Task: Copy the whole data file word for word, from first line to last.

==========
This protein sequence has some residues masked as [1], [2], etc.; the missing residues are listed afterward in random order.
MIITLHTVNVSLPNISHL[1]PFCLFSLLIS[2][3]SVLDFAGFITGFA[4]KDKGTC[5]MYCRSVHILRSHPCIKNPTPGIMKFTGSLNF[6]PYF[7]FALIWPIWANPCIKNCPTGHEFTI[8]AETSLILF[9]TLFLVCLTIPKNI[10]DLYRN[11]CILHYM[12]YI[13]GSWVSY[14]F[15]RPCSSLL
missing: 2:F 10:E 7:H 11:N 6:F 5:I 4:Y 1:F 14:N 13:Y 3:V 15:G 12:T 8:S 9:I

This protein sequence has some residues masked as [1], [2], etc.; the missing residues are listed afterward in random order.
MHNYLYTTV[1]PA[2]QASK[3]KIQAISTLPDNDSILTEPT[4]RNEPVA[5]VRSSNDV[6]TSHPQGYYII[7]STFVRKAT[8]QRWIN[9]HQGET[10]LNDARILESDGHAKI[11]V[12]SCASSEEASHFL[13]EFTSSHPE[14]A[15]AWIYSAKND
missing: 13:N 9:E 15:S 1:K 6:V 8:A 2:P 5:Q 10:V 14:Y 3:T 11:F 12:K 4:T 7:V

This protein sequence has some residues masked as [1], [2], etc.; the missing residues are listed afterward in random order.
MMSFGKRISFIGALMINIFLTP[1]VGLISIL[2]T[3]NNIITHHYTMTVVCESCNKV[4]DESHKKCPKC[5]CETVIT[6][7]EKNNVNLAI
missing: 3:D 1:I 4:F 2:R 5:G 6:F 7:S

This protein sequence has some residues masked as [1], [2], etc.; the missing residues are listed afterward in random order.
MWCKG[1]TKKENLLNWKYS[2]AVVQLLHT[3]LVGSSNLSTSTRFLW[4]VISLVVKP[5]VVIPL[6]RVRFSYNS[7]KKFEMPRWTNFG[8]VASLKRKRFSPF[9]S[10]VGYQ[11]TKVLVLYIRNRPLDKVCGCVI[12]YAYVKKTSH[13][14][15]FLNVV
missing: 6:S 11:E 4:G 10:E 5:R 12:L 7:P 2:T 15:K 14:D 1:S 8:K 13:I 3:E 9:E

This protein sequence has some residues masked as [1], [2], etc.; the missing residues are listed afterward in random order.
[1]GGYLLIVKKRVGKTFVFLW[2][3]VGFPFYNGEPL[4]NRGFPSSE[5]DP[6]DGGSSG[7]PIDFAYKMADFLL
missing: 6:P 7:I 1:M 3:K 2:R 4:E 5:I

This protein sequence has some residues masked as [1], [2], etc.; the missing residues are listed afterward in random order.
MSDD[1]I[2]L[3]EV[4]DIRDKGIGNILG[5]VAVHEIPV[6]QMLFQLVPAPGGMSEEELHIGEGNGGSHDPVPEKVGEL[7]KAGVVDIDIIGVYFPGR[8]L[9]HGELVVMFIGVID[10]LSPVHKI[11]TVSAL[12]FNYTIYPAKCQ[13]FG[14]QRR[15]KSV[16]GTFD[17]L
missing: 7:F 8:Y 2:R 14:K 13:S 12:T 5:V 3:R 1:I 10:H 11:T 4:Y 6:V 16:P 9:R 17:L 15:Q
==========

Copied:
This protein sequence has some residues masked as [1], [2], etc.; the missing residues are listed afterward in random order.
MIITLHTVNVSLPNISHL[1]PFCLFSLLIS[2][3]SVLDFAGFITGFA[4]KDKGTC[5]MYCRSVHILRSHPCIKNPTPGIMKFTGSLNF[6]PYF[7]FALIWPIWANPCIKNCPTGHEFTI[8]AETSLILF[9]TLFLVCLTIPKNI[10]DLYRN[11]CILHYM[12]YI[13]GSWVSY[14]F[15]RPCSSLL
missing: 2:F 10:E 7:H 11:N 6:F 5:I 4:Y 1:F 14:N 13:Y 3:V 15:G 12:T 8:S 9:I

This protein sequence has some residues masked as [1], [2], etc.; the missing residues are listed afterward in random order.
MHNYLYTTV[1]PA[2]QASK[3]KIQAISTLPDNDSILTEPT[4]RNEPVA[5]VRSSNDV[6]TSHPQGYYII[7]STFVRKAT[8]QRWIN[9]HQGET[10]LNDARILESDGHAKI[11]V[12]SCASSEEASHFL[13]EFTSSHPE[14]A[15]AWIYSAKND
missing: 13:N 9:E 15:S 1:K 6:V 8:A 2:P 5:Q 10:V 14:Y 3:T 11:F 12:K 4:T 7:V

This protein sequence has some residues masked as [1], [2], etc.; the missing residues are listed afterward in random order.
MMSFGKRISFIGALMINIFLTP[1]VGLISIL[2]T[3]NNIITHHYTMTVVCESCNKV[4]DESHKKCPKC[5]CETVIT[6][7]EKNNVNLAI
missing: 3:D 1:I 4:F 2:R 5:G 6:F 7:S

This protein sequence has some residues masked as [1], [2], etc.; the missing residues are listed afterward in random order.
MWCKG[1]TKKENLLNWKYS[2]AVVQLLHT[3]LVGSSNLSTSTRFLW[4]VISLVVKP[5]VVIPL[6]RVRFSYNS[7]KKFEMPRWTNFG[8]VASLKRKRFSPF[9]S[10]VGYQ[11]TKVLVLYIRNRPLDKVCGCVI[12]YAYVKKTSH[13][14][15]FLNVV
missing: 6:S 11:E 4:G 10:E 5:R 12:L 7:P 2:T 15:K 14:D 1:S 8:K 13:I 3:E 9:E

This protein sequence has some residues masked as [1], [2], etc.; the missing residues are listed afterward in random order.
[1]GGYLLIVKKRVGKTFVFLW[2][3]VGFPFYNGEPL[4]NRGFPSSE[5]DP[6]DGGSSG[7]PIDFAYKMADFLL
missing: 6:P 7:I 1:M 3:K 2:R 4:E 5:I

This protein sequence has some residues masked as [1], [2], etc.; the missing residues are listed afterward in random order.
MSDD[1]I[2]L[3]EV[4]DIRDKGIGNILG[5]VAVHEIPV[6]QMLFQLVPAPGGMSEEELHIGEGNGGSHDPVPEKVGEL[7]KAGVVDIDIIGVYFPGR[8]L[9]HGELVVMFIGVID[10]LSPVHKI[11]TVSAL[12]FNYTIYPAKCQ[13]FG[14]QRR[15]KSV[16]GTFD[17]L
missing: 7:F 8:Y 2:R 14:K 13:S 12:T 5:V 3:R 1:I 10:H 11:T 4:Y 6:V 16:P 9:R 17:L 15:Q